NACDL also played a vital role in several significant historic reviews of flawed forensic science evidence, including the DOJ and Federal Bureau of Investigation’s (FBI) Microscopic Hair Comparison Analysis Review, which was initiated in part due to the NAS Report’s conclusions. NACDL and the Innocence Project partnered with the FBI and the DOJ in their review of criminal cases in which the FBI conducted microscopic hair analysis to identify cases in which FBI hair examiners made scientifically invalid statements in testimony or lab reports. While the review is ongoing, the results so far conclusively documented the extraordinary frequency of exaggerated testimony. In 2007, NACDL partnered with the Innocence Project and the FBI to review comparative bullet lead analysis cases, following the FBI’s admission that its agents potentially gave flawed or misleading testimony in thousands of such cases. In addition, NACDL worked with the DOJ Office of Enforcement Operations to correct the serious injustice caused by the failure to notify thousands of defendants whose cases were affected by the findings of wrongdoing in the 1996 Office of the Inspector General Report and FBI Task Force investigation.

Progress has been made on some of these objectives. But sadly, much of the promise of the 2009 NAS report and its associated recommendations remain unfulfilled, as the 2016 PCAST report attests, and some of that progress is in danger of being rolled back. In 2017, the DOJ announced it would not renew the National Commission on Forensic Science, an advisory committee of scientists, prosecutors, defense lawyers, law enforcement, and judges created in 2013 by the Obama administration to improve the practice and reliability of forensic science. The DOJ also ended plans for an expanded review of FBI testimony in several forensic disciplines that are susceptible of the same types of scientifically invalid statements uncovered in the FBI’s microscopic hair comparison review, leaving open the possibility that similar errors and resulting wrongful conviction will go unremedied.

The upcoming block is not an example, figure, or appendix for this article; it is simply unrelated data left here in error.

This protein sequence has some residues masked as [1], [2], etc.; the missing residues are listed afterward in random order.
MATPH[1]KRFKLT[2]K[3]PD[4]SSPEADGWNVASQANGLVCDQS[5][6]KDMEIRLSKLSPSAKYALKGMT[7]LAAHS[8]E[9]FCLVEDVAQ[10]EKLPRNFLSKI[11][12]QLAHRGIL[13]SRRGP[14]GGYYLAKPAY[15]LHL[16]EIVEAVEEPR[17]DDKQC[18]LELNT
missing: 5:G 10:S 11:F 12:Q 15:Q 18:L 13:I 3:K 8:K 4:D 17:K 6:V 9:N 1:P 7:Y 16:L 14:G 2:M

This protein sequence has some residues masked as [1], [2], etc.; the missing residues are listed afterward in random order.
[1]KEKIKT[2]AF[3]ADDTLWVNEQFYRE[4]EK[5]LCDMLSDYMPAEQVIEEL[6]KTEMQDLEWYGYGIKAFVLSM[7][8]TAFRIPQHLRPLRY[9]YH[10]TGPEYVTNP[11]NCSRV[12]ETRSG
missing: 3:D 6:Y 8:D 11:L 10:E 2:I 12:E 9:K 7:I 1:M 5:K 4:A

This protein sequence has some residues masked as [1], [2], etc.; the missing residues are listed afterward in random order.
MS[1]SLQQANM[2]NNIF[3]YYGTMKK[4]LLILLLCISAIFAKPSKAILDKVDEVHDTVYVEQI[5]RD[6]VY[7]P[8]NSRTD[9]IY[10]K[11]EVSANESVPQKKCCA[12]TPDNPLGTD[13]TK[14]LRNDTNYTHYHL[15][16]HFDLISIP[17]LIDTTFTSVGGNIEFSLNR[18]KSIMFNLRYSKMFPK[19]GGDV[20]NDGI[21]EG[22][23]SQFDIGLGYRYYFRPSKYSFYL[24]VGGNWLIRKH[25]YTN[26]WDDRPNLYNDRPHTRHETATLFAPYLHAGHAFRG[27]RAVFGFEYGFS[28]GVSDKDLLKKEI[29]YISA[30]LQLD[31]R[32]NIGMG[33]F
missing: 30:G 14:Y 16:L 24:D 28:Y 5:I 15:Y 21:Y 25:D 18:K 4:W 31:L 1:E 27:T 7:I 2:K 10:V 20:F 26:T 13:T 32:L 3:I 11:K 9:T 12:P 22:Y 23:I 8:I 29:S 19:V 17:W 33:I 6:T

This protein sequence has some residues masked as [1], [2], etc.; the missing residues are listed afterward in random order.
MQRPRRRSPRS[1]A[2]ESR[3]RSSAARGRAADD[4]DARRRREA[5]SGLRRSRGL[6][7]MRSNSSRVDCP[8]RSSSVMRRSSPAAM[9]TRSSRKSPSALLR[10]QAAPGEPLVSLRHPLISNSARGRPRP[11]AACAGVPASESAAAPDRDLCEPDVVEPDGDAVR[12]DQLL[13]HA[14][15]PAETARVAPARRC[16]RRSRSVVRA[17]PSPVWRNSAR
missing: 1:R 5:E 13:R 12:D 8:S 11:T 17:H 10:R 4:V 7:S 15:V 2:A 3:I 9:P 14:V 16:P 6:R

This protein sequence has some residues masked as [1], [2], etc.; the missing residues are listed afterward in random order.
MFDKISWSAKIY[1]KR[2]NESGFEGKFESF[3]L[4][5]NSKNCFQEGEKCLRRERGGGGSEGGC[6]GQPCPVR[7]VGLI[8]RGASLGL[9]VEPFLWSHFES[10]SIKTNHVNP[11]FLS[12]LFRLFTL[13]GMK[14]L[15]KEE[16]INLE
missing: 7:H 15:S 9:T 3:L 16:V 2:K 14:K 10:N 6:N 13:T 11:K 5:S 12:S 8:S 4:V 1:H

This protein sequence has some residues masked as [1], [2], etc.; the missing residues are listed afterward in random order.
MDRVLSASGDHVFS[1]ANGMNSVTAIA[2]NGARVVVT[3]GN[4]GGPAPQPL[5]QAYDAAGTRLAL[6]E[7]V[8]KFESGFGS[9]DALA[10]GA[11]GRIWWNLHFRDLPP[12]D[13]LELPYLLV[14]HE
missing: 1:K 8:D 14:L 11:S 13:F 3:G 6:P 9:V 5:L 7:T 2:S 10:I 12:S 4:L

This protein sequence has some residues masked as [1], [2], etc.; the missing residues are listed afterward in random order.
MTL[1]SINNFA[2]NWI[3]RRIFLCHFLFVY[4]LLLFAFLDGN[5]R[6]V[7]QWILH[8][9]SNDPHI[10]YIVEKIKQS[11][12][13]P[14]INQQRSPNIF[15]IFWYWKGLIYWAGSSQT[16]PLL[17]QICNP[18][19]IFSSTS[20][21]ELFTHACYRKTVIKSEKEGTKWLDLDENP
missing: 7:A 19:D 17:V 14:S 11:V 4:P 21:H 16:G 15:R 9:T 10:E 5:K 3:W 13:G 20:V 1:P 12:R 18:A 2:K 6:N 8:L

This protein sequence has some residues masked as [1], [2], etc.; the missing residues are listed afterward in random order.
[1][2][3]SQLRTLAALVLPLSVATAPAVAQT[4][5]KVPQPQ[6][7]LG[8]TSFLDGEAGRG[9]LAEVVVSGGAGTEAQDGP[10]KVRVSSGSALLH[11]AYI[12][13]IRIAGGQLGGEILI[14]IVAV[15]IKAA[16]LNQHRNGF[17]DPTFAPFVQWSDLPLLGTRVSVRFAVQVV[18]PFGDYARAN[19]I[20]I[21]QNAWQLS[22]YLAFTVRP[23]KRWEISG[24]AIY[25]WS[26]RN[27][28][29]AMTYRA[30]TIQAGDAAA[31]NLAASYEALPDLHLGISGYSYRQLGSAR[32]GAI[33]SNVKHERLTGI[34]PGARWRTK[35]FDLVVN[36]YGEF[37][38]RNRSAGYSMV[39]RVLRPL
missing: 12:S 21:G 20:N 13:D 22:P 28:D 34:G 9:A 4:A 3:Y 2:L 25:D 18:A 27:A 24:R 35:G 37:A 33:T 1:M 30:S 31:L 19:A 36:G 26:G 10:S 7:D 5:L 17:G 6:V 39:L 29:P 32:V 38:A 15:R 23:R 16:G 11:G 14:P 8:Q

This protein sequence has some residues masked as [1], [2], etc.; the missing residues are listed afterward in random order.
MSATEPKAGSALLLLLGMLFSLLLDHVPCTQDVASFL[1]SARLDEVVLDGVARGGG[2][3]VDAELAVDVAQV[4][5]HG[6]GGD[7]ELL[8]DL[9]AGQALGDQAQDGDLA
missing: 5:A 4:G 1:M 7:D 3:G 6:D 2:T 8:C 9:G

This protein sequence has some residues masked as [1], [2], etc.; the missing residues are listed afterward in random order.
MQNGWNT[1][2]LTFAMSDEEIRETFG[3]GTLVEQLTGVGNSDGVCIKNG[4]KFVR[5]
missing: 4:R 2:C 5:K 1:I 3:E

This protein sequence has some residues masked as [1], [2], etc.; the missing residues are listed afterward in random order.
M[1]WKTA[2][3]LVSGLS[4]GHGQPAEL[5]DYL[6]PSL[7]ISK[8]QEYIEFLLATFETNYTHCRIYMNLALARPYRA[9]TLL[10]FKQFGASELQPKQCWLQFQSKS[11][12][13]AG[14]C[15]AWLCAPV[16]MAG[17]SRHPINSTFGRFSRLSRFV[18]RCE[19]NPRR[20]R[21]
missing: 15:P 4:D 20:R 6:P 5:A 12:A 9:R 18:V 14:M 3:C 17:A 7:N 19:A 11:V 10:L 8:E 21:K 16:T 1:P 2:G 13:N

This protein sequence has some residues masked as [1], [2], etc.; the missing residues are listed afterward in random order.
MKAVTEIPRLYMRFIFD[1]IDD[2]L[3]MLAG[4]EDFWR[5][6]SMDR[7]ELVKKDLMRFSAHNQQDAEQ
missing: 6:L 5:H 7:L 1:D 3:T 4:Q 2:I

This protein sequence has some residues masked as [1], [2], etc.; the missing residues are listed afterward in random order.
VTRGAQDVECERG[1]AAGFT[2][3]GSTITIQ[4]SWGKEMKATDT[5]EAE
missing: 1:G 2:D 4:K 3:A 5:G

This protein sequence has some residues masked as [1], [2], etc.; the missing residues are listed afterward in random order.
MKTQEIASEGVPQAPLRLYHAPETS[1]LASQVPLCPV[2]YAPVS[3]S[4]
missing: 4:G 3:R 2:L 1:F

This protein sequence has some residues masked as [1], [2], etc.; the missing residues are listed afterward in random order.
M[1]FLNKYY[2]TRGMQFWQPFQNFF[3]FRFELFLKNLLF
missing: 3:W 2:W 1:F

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The NAS Report achieved progress, but it has been slow. Additionally, momentum recently decreased along with an increased resistance to scientific independence and establishing scientifically valid foundations for forensic disciplines by some in law enforcement. NACDL continues to work for enhanced forensic practices, reliability and resources, and is hopeful that the positive changes remain, forward momentum returns, and that there will not be a return to the practices – most importantly, exclusive control of forensic science by law enforcement interests – that led to the high-profile failures that motivated efforts to undertake reform in the first place.

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Ivan Dominguez, NACDL Senior Director of Public Affairs and Communications, (202) 465-7662 or

The National Association of Criminal Defense Lawyers is the preeminent organization advancing the mission of the criminal defense bar to ensure justice and due process for persons accused of crime or wrongdoing. A professional bar association founded in 1958, NACDL's many thousands of direct members in 28 countries – and 90 state, provincial and local affiliate organizations totaling up to 40,000 attorneys – include private criminal defense lawyers, public defenders, military defense counsel, law professors and judges committed to preserving fairness and promoting a rational and humane criminal justice system.